TORONTO -- Ontario Premier Kathleen Wynne said Monday she had no choice but to threaten Progressive Conservative Leader Tim Hudak with a lawsuit after he refused to retract claims she may have overseen the wiping of hard drives in the premier's office.

Hudak, PC energy critic Lisa MacLeod, the Ontario PC Fund and the Ontario PC Party were served with a notice of libel late Friday after getting a cease and desist letter from the premier's lawyer earlier in the week, said Wynne.

"I don't do it lightly, but I want to be able to debate matters of fact," she said after a 43-minute speech at an Italian cultural centre in Toronto.

"The allegations that were made by the leader of the Opposition were very disturbing and so we have taken that action, but it will unfold as part of the legal process."

In the libel notice, Wynne's lawyer, Mark Freiman, complained about statements made by Hudak during a March 27 news conference when he said that Wynne had a role in the "criminal destruction of emails and documents related to the gas plants scandal."

The notice also complained that Hudak called Wynne and her government "corrupt," said there is a criminal investigation "tied directly to Kathleen Wynne" and also said that she arranged to have hard drives "wiped as part of this criminal cover-up."

"The extensive media coverage of these defamatory statements was an intended, or alternatively foreseeable consequence of the circumstances in which the statements were made," wrote Freiman.

The libel notice also complained about a tweet from MacLeod comparing Wynne with disgraced former U.S. president Richard Nixon.

"Got to see the Kathleen Wynne "I am not a crook" Richard Nixon impression during her 3rd press conference," MacLeod had posted on Twitter.

Wynne started the legal battle March 30 with an open letter demanding Hudak stop repeating that she "possibly ordered" the destruction of government documents in the gas plants scandal. The premier's letter called Hudak's statements "false, misleading and defamatory allegations that are utterly unsupported" by evidence.

Friday's libel notice included the second "cease and desist" letter from Wynne's lawyer to Hudak, but the PC leader said again Monday that he won't back down.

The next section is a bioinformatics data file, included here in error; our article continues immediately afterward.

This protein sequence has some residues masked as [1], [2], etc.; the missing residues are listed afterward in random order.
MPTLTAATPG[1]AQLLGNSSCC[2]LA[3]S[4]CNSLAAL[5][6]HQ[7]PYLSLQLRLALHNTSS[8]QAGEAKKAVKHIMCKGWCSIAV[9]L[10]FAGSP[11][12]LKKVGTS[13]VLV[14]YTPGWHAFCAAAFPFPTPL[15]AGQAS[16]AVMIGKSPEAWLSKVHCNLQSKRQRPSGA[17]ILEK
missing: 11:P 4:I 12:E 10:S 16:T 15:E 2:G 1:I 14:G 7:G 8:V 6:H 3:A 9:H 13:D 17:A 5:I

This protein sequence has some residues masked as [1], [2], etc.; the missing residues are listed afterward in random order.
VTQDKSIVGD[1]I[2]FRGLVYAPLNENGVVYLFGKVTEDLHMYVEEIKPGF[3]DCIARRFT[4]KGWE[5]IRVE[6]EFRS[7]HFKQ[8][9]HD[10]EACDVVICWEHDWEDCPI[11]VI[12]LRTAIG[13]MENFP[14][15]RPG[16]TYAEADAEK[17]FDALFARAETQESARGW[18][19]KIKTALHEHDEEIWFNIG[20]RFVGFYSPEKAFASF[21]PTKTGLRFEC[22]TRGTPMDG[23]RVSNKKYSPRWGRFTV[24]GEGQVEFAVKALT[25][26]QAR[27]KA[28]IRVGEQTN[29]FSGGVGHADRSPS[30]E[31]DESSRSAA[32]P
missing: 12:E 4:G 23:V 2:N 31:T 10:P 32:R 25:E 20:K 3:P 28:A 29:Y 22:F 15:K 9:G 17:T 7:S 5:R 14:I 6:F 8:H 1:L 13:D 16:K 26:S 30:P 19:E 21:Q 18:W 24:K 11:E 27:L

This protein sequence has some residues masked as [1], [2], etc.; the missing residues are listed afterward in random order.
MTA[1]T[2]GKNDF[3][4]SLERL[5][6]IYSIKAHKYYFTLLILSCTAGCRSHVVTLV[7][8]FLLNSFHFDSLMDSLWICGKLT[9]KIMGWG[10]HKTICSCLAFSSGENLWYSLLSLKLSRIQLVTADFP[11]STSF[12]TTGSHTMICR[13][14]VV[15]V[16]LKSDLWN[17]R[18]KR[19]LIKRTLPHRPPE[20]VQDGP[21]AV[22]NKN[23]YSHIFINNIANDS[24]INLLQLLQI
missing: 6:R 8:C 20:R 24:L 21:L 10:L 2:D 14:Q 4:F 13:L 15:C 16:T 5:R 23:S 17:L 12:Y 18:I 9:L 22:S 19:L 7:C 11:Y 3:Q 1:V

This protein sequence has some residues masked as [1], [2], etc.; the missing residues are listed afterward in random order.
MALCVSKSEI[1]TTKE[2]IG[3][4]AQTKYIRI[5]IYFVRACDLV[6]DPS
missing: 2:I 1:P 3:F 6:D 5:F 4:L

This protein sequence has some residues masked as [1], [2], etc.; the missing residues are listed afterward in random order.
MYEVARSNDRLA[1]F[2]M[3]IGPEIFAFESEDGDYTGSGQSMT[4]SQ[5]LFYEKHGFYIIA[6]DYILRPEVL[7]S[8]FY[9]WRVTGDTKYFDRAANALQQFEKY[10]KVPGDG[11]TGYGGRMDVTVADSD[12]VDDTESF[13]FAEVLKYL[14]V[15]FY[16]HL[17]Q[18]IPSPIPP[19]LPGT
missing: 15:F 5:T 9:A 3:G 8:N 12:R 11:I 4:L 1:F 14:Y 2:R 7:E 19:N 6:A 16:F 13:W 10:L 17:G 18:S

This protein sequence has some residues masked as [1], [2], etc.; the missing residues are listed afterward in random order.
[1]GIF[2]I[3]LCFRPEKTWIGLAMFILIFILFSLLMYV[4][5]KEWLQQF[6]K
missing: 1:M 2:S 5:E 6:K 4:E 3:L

"No, of course not," said Hudak. "I've got a job to do and we're going to do it and not be intimidated by a series of angry letters coming from Kathleen Wynne and the Liberals."

Hudak said it's his duty to ask questions about the Liberals' attempts to hide emails, correspondence and other documents on their decisions to cancel two gas plants prior to the 2011 election, at a cost of $1.1 billion.

"I just wish they'd spend as much time trying to get our economy going again as they are scrambling behind the scenes with lawyers," he said.

During her campaign-style speech Monday, Wynne said that despite the legal battle with Hudak, she would stay focused on the upcoming budget, which she knows will trigger an election if the Liberals can't get the NDP to support it.

The premier lashed out at both opposition parties during her speech, but she didn't mention NDP Leader Andrea Horwath by name.

"What Tim Hudak has said he would do is make deep cuts in health care and education and that means teachers, support workers in the school system and nurses would be fired," said Wynne. "I don't know what the NDP would do because they haven't talked about what they would do."

Horwath said again Monday that the NDP want to see the budget before deciding if they can prop up the minority Liberal government for a third year in a row or will agree to join with the Tories to defeat the budget and force an election. The legal wrangling between Wynne and Hudak is nothing but a "side show" to the real scandal surrounding the cancelled gas plants and the attempted cover-up, added Horwath.

"The premier of this province and the leader of the official opposition can send threats back and forth until they're both blue in the face, but what New Democrats want to do is get answers for Ontarians," she said.